More than half of tech workers ‘pre-emptively’ applying for roles in anticipation of layoffs
As layoffs continue to plague the tech sector, many workers are exploring new options to avoid being caught up in redundancy waves
More than half of UK tech workers are taking pre-emptive steps to avoid being caught up in the recent wave of layoffs affecting the global industry.
A survey of 2,000 tech workers by CWJobs found that 53% of respondents are currently applying for alternative roles in the event that redundancies are announced at their firms.
The study revealed that current sentiment among London-based tech workers is dire, with nearly two-thirds (63%) pre-emptively applying for a new job in the event of layoffs.
This marks the highest out of any region across the country, according to the survey.
Young workers in the industry are the most likely to ensure they have a “plan B in place”, the study found. Around 62% of workers aged 18 to 24 said they are actively applying for new roles.
However, this is in stark contrast to workers aged 55 and over, with just 24% taking steps to compensate for potential cuts.
Tech worker uncertainty
CWJobs said the research highlights the lingering anxiety among tech workers across the country over continued layoffs at major firms.
In recent weeks, a host of firms including Microsoft, Amazon, and Salesforce revealed plans to cut a significant portion of their respective workforces.
Google also confirmed last week that it will lay off around 12,000 staff as the tech giant looks to weather increasingly unpredictable and challenging economic conditions.
Dominic Harvey, director at CWJobs, said it is critical that employers reassure staff about the safety of their roles amidst a difficult period.
“Tech workers are showing signs of uncertainty around job security - likely triggered by what they are reading in the news and on social media,” he said.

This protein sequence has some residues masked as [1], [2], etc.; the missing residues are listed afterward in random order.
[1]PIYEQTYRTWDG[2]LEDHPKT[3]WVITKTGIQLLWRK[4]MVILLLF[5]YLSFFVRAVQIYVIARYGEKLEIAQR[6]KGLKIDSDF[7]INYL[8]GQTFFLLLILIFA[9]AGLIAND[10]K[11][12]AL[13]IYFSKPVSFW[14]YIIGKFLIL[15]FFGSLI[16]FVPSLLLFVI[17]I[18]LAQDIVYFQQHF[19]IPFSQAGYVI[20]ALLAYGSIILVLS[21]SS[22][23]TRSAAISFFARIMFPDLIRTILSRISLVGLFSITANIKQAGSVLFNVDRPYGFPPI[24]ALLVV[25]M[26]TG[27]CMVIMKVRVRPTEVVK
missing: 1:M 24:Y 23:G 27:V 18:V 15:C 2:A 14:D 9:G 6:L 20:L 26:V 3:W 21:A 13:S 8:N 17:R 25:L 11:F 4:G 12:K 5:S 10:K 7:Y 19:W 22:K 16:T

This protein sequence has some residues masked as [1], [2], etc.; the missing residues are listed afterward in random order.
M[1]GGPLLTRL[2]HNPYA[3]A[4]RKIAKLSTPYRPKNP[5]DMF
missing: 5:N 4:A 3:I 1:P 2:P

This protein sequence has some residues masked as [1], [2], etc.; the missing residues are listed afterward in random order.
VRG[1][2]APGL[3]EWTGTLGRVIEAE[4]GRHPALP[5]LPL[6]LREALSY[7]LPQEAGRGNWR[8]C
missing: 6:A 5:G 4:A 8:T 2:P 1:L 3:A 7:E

“So, employers need to go the extra mile to reassure them and build a strong sense of security in their current role and long-term career prospects. This could be key to attracting and retaining much-needed talent over the coming months and years,” Harvey added.
Kevin Poulter, employment partner at national law firm Freeths, said the recent pattern of layoffs means that workers could be more willing to explore opportunities elsewhere as their firms cut back on spending.
“Such scaling back on spending and growth by big tech has come at a time when the financial markets have been hit by an energy crisis, war, the global impact of climate change and ever-increasing overheads and costs,” he said.
“Every business has been affected in some way and is seeking to cut back on spend. Employees have also been affected, with many in the tech sector seeking to move roles for more pay, a better way of working, or the chance to be part of the ‘next big thing’.
“If employees sense trouble ahead, they will be more likely to take up other opportunities they might otherwise have passed up.”
Tech redundancy data
Despite this uncertainty, research from the recruitment firm found that only a small percentage of tech firms plan on announcing redundancies.
ONS data shows that just 1.2% of ‘information and communication’ companies are planning to make their workforce redundant over the next three months.
“This is lower than the average across all businesses (1.5%), suggesting that high-profile tech layoffs are not indicative of the situation in the wider industry,” the firm said.
Alternative data published by CWJobs found that the number of job vacancies in the UK between October and December 2022 also rose to a record high of 502,151.
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Across this period, the five roles in highest demand were Software Developer, .NET Developer, Data Engineer, Java Developer, and DevOps Engineer.
Harvey noted that, despite current concerns around layoffs and economic disruption, there are still ample opportunities for tech workers. As such, businesses should build trust with staff to ensure they don’t lose critical talent during a challenging period.
“The jobs market remains highly competitive - so if employees or candidates are made to feel insecure or uncertain at any stage, from the job advert through to employment, they will find plenty of opportunities elsewhere”, he said.
“Employers need to address how skilled workers are feeling and take proactive steps to build trust.”
Laura Baldwin, president at O’Reilly said that alternative research published recently shows there is still a significant demand for tech jobs, which should be reassuring to workers.
“So much of the conversation over the last six months has been focused on economic uncertainty and layoffs in the tech sector, and yet the recent Jobs on the Rise list from LinkedIn shows that there are many strong, in-demand tech and engineering roles,” she said.
“It’s refreshing to see the acknowledgement that the sky is not falling for tech workers.”
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